Best of Euro 2012

With only 16 teams in the competition, the European Championships roll from group play to tournament final in slightly more than three weeks. It’s a streamlined event, and we hope it stays that way—forget the recent push to expand the field.

But it does pass by quickly. So before the next major competition—the London Olympic tournament—gets going on July 25, let’s look back at the best and worst from Poland-Ukraine 2012

1. Best Goal Jakub (Kuba) Blaszczykowski, Poland vs Russia, group stage

Poland’s captain pulled his side level and inspired a nation with this cracker against Russia, set up by an ideal first touch:

Too bad neither of the hosts advanced out of group play.

Runner-up: Zlatan Ibrahimovic’s flying side volley against France.

2. Best Game

We’re going with the final, on the strength of Spain’s high-octane first half and sensational first two goals. Top players performing at their peak in the biggest moment.

Runner-up: England vs Sweden, group stage. Five goals, dramatic lead changes, and Danny Wellbeck’s sick (and slightly lucky) winner.

3. Biggest Flop, Team


By a landslide. The 2010 World Cup finalists and pre-tournament favorites went three and out, with some strikingly bad defending against Germany in the second game.

Runner-up: Russia

They were looking like tourney darkhorses after their 4-1 romp over the Czech Republic in their opener. And then… a tie with Poland, a loss to Greece and Do svidaniya!

(And if you’re wondering, Ireland wasn’t a flop; they were never getting out of that group with eventual finalists Italy and Spain, and an excellent Croatia.)

4. Biggest Flop, Individual:

Wayne Rooney, England.

The Shrek and Chad Barrett doppelganger took this dubious honor at South Africa 2010, and his Euro 2012 performance only enhanced his reputation as a club hero-international zero. After sitting out the first two games with a suspension, he scored a tap-in header against Ukraine and then was largely ineffective against Italy.

5. Closest Resemblance to Young Frankenstein’s Marty Feldman

Mesut Ozil, Germany

Takes the honor for a second straight major tourney. He is the Spain of this award.

6. Breakout Star

Jordi Alba, Spain

The 23-year-old left back buried Italy with goal No. 2 in the final. He joins Barca for the new season. The rich get richer.

Runner up: Mario Mandzukic, Croatia. The 26-year-old striker scored three goals and played his way into a contract with Bayern Munich.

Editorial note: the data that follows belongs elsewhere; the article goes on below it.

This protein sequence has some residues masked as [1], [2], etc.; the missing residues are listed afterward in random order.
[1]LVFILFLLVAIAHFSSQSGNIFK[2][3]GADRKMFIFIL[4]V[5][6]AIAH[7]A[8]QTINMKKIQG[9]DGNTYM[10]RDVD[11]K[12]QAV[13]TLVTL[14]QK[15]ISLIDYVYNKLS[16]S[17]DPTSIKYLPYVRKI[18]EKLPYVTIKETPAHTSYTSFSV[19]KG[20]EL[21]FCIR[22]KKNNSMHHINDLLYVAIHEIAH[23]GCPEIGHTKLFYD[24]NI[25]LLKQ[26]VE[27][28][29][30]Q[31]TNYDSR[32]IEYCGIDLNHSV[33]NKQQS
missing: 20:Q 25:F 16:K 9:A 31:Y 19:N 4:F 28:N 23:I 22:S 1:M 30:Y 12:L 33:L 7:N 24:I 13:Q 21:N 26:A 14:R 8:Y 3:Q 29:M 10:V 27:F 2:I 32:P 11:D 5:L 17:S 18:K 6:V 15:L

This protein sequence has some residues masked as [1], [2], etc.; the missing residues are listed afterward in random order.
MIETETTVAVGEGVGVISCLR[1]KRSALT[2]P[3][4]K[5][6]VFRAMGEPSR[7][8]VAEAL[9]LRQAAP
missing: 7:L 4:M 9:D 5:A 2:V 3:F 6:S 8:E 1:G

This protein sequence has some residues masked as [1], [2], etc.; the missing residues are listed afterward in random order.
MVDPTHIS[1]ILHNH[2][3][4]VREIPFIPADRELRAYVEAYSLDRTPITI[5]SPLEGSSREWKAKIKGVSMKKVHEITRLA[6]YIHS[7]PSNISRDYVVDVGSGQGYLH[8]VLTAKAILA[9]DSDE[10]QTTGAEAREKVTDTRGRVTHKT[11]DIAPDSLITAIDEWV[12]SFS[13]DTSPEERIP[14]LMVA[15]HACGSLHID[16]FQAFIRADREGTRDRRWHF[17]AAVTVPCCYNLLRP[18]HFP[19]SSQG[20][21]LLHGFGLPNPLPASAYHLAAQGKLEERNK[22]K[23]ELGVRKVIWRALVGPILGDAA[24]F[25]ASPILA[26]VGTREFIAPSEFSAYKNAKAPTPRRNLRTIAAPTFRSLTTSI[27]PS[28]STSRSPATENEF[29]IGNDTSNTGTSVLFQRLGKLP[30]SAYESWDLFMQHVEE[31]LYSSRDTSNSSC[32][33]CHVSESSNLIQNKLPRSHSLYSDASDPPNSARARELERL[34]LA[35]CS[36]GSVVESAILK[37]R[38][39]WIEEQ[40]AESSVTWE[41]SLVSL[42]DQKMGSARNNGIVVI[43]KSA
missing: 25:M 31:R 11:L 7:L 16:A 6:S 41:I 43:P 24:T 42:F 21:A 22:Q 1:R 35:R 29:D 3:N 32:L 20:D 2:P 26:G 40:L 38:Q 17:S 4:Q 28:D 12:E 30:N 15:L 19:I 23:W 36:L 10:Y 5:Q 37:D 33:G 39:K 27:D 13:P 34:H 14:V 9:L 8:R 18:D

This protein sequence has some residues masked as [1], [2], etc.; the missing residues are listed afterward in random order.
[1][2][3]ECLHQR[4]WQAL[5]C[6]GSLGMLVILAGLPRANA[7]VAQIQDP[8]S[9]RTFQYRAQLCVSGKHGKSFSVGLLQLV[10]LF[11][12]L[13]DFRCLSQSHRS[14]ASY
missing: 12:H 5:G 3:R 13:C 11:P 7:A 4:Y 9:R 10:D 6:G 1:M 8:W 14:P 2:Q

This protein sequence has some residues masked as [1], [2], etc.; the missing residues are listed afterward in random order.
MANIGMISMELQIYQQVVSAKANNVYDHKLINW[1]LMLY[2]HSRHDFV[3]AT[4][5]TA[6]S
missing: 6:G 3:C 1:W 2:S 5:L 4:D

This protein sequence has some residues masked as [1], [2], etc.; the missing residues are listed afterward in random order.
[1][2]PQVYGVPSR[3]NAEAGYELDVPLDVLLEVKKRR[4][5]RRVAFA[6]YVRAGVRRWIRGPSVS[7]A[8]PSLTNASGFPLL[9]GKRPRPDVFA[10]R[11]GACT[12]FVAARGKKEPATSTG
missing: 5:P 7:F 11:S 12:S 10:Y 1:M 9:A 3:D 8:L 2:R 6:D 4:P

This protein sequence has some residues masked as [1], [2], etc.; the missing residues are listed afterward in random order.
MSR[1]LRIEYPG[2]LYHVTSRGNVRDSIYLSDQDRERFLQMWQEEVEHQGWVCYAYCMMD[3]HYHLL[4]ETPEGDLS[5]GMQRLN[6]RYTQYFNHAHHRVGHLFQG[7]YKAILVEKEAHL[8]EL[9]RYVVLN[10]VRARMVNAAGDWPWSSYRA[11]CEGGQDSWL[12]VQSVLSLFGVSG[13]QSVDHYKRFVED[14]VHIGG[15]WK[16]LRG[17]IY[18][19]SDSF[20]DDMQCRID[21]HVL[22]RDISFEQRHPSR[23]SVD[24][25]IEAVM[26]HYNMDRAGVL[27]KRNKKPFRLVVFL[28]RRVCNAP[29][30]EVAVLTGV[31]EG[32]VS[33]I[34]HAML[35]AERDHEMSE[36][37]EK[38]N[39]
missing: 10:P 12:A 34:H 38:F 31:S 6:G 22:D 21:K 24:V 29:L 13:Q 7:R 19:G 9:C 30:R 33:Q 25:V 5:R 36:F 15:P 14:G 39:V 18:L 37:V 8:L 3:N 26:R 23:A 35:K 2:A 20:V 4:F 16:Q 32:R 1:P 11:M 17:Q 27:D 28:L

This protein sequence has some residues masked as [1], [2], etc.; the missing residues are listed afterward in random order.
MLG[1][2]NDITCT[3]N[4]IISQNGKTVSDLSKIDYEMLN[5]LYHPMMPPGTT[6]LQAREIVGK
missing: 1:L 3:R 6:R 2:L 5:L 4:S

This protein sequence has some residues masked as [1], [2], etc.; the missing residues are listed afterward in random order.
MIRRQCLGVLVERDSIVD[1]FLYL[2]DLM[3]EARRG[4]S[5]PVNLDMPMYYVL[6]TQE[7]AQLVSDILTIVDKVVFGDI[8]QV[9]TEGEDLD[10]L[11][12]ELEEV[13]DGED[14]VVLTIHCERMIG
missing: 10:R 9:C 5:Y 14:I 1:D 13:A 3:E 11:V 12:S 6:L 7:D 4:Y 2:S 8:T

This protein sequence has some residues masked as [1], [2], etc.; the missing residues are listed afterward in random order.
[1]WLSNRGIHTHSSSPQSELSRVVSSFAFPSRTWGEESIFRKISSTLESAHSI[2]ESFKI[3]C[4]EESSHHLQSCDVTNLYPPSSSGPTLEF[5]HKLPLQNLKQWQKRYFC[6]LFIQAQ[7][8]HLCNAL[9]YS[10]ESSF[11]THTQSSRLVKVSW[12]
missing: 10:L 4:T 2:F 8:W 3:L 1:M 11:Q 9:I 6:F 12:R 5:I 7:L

7. Best Player

Andres Iniesta, Spain

Is it us, or does Iniesta not quite get his due?* He is easily one of the top five players in the world. He scored the winning goal in the 2010 World Cup final, and set up the winner in the Euro 2012 final with a gorgeous through ball to Fabregas.

8. Best Team that Didn’t Advance to the Knockout Stage


They tied Italy and played an incredible game against Spain, creating multiple chances, and narrowly losing on a goal that might have been offside. They were excellent, and would have made a better quarterfinalist than the Czech Republic, England, and Greece.

9. Best Fan(s)

Super Mario Bros., Italy. But after that Gazzetta dello Sport cartoon, we’re not sure Italy deserves Super Mario Balotelli.

Runner-up: This fan, who rooted for—wait, let us finish reading her shirt—yep, she rooted for Germany:

10. Best Uniforms:

Netherlands away.

At least they looked good while completely tanking:

Runner-up: Tie—Portugal’s away, and Croatia’s “Full Tablecloth.”

Portugal’s cross is slick, and while we acknowledge Croatia’s are a ‘love em or hate em’ phenomenon, we’re in the former camp.

There you have it. What do you think of our choices? Was there a better goal than Kuba’s? A bigger flop than Rooney? Let us know in the comments.

*UPDATE: UEFA named Iniesta the player of the tournament. So, okay, he’s getting his due, and we salute the selection. Here are a couple of money quotes from the announcement:

Andy Roxburgh, the head of UEFA’s technical group, told reporters:

AndreaPirlo was magnificent for Italy, Xavi won it last time and could have won it again. Xabi Alonso was magnificent, but Iniesta sends a message about creative and incisive football and was superb throughout.”

And the man himself:

“I am very happy to win this title again, to do something unique and magical. This is practically unrepeatable and I am enjoying the moment. The important thing is that Spain are champions and that this is what the entire team wanted.”

Gotta love that guy. Not a word about his (richly deserved) individual honor. He’s only 28, too. Very good chance he’ll be able to add to his incredible legacy (he’s won two Champions League titles during this run) at Brazil 2014.

The Shortlist for the Premier League’s Player of the Year Is Missing One Name

The Professional Footballer’s Association released a six-name list of candidates for it annual player of the year award today, and it looks like this:

Robin van Persie, Arsenal

Joe Hart, Manchester City

Sergio Aguero, Manchester City

David Silva, Manchester City

Wayne Rooney, Manchester United

Scott Parker, Tottenham Hotspur

Van Persie, Rooney, and Aguero, okay, fine, but in what universe did Parker and Silva have better years than Fulham’s Clint Dempsey? (Or Newcastle’s Demba Ba, for that matter.)

MLS Awards Season

Hey there, folks. We were on the IR for about a week or so, but we’re back now, and there’s much to catch up on, so let’s get right to it.

Major League Soccer started handing out its awards for the 2011 season this week, and will continue doling out honors until Nov 18, when the MVP is announced. Here’s a breakdown:

Rookie of the Year Candidates:

Michael Farfan, Philadelphia—He had a fine first season, lining up as a defender, midfielder, and striker at various points, and scoring a golazo winner against DC in late September.

Perry Kitchen, DC United—The 19-year-old No. 3 draft pick improved steadily as the season went on, playing right back, central defender, and holding midfielder for the Black-and-Red.

CJ Sapong, Sporting Kansas City—The surprise No. 10 pick of the 2011 draft out of James Madison University, Sapong has repaid KC’s faith in him, and then some. Racked up five goals and five assists to lead all rookies.

Winner: Sapong, and rightfully so. In addition to his regular-season goals—which included the historic first tally at Livestrong Sporting Park—Sapong scored three in US Open Cup play and one in the playoffs. He’s extremely athletic, technical with the ball in tight spaces, and a complete handful for defenders. If Klinsmann doesn’t call him in to the January USMNT camp, we will be surprised. Sapong was so good this year, we’re willing to overlook this.